The Serpent Box Back-Story

The story of Serpent Box is about a single beam of light. It's not about a man, or a book, or how fate and luck and God and hope conspired to bring about imaginary places, memories or lives. The story of Serpent Box is the story of the journey of light.

It began with a boy. A photograph of a boy. I was sitting about a stone's throw away from the very spot where Jack London was born, looking at a book of silver-gelatin portraits. They were beautiful photographs of Appalachian people, people whose faces I could never forget, taken in places I'd thought no longer existed - hollows and backwoods kinds of places. All black and white. I turned the pages slowly and saw before me this boy. He was small, maybe nine or ten years old, and he was skinny. He was holding a jar of clear liquid in one hand and in the other, a handmade box with a large rattlesnake inside. The title of the photograph was Boy with Serpent Box and Poison Jar.

The boy wore on his head a foam baseball cap with the words Praise Jesus on the front and he had that look in his eye you see in the faces of child-soldiers. It's a look that says I know something you don't know. I've seen things you've never seen. I wanted to know what those things were. This boy, he was saying something to me. He was saying: I know you.

So I began reading about him. Not him individually, but his people. Holiness people. People who handle serpents and drink kitchen lye and strychnine to prove that what Jesus says in the bible is true. I didn't believe it at the time. I thought it was fake. But I kept reading, because the more I read the more I believed that it was true. In Mark 16 Jesus says those who believe in Him will be protected from deadly things. And it seemed true. Because people really did get bitten by snakes and drink lye.

I could not get the image of this boy out of my head. I knew I had to write about him but what did I, a New Yorker transplanted in San Francisco, know about rural Appalachia? What did I know about God and the Holy Ghost? What did I know about writing? Nothing. I had never written anything before. A story or two. A few computer game scripts. But nothing of any moral or social significance. I was wholly unprepared to write a novel about faith and God and a little boy with strong convictions on both.

But then I received an incredible gift, from the same person who gave me Appalachian Portraits, the book with the photograph of the boy. This person, Jonny Belt is his name, put his hands on my shoulders, the way a friend might hold you when telling you that you have a drinking problem, and he said that I must write. It wasn't an off-hand remark and I didn't take it as one and he gave me the name of a small writer's workshop called the Writing Salon.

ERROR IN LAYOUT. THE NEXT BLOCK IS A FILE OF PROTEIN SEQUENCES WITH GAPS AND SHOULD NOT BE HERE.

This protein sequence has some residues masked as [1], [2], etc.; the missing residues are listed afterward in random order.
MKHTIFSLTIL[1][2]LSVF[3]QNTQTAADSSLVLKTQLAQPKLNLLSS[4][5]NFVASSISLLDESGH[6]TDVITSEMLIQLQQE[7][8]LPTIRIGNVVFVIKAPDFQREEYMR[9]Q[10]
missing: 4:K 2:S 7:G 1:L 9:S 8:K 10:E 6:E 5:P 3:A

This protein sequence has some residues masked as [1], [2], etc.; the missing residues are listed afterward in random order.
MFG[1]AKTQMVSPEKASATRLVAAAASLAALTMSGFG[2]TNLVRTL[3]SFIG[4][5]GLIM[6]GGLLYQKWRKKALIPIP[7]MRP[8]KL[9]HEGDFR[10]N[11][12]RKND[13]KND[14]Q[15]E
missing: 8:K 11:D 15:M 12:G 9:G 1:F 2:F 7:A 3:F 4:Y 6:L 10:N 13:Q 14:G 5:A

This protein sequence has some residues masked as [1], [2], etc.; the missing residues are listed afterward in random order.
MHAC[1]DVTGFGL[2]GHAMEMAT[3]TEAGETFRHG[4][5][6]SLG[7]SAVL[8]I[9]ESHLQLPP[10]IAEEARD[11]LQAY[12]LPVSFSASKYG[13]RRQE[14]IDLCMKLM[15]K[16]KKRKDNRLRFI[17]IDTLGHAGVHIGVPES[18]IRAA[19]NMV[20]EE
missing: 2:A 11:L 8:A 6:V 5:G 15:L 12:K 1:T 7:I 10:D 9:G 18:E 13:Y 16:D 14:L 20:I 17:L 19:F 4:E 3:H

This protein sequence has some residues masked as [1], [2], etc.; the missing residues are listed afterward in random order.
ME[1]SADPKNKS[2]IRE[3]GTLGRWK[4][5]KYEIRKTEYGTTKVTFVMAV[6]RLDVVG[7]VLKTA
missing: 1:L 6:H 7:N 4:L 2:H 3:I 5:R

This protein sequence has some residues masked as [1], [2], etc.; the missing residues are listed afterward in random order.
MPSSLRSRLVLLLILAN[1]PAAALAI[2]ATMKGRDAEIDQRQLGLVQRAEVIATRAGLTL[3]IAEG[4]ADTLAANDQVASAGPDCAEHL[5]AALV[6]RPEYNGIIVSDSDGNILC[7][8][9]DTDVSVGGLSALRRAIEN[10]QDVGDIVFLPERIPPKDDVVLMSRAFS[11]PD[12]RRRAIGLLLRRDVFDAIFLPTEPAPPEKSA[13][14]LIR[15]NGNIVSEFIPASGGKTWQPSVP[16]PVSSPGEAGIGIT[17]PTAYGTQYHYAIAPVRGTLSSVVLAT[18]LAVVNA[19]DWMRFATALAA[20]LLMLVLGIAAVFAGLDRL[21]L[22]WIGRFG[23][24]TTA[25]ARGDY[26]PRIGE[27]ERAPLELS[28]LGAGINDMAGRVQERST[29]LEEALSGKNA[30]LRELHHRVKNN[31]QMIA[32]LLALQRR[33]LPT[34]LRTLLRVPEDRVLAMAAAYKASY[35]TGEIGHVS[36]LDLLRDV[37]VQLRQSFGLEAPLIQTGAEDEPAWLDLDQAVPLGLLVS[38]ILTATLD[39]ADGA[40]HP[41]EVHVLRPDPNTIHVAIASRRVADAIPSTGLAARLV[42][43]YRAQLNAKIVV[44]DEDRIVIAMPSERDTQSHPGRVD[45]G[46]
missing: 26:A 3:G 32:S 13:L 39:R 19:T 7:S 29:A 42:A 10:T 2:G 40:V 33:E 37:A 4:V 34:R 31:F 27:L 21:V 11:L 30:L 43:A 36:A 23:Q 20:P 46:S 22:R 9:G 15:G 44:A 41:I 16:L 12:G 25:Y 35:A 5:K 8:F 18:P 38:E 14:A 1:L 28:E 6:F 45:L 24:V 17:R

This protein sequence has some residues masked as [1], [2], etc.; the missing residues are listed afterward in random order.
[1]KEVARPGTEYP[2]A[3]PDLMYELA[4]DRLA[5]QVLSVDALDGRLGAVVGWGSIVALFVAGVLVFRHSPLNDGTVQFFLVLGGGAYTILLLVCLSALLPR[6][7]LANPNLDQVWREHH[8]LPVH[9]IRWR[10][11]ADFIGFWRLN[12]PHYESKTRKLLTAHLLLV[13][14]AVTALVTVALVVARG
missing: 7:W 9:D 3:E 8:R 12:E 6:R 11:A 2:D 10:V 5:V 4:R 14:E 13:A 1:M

Armed with a single short story I enrolled at the San Francisco Writing Salon and soon discovered how much I didn't know about writing fiction. I was humbled but undeterred. I still held the image of that snake-handling boy in my mind's eye. I felt the pull of him. I knew I could never truly understand his world but it occurred to me that I might be able to understand his heart. I began to read the King James Bible, thinking that if I could understand Jesus I could gain insight into the snake-boy. The bible was beautiful and mysterious and wise. I read it daily, and I read about Holiness people, and all the while I was writing little stories that began with promise then sputtered and died.

Again, something happened. I was participating in an online writing workshop run by Zoetrope All-Story. They sponsored a contest whose grand prize was an all expense paid trip to a workshop in Belize. I had just completed the first story that I was willing to let other people read, so I entered it in the contest. I didn't win. But I got a from Adrienne Brodeur, the editor-in-chief, who liked my story so much that she wanted me to come to the workshop in Belize. Zoetrope All-Story is Francis Ford Coppola's magazine and the workshop was being held at his private retreat on a jaguar preserve near the Guatemalan border. I was struck, simultaneously, with two remarkable twists of fate.

I have always been a great admirer of Mr. Coppola. As a boy I was profoundly moved by his films, specifically Apocalypse Now. The contest and the subsequent invitation seemed to be part of some grand plan. But there was something else about this opportunity I simply could not ignore. Several years earlier, while camping on the prairie at the foot of Devil's Tower, Wyoming, I encountered a strange prophet, a nomadic man, who wandered into my campsite and regaled me with stories and wisdom and a very bizarre declaration. He told me that I would one day go to Belize.

That promise didn't make any sense to me at the time, but I saw it as yet another sign that I was on a path that would lead me to some sort of truth about myself. Was I a writer? What is a writer? What is this feeling that wells up inside me when I see the face of the snake child? The answer was in Belize.

The 1999 Zoetrope All-Story Short Story Writer's Workshop was held at Blancaneaux Lodge, a beautiful resort on the Privassion River, a brutal three hour drive from the airport in Belize City. In attendance were two dozen writers who had achieved various degrees of success. The faculty included Melissa Banks, Pinckney Benedict and Terry McMillan. I was intimidated and paralyzed with fear. We work-shopped a story I had recently written that was a big, over-reaching mess, but the feedback I received was fairly good. Melissa and Pinckney were both very kind and encouraging to me. But it was Terry McMillan who, inadvertently I think, changed my life forever with few words.

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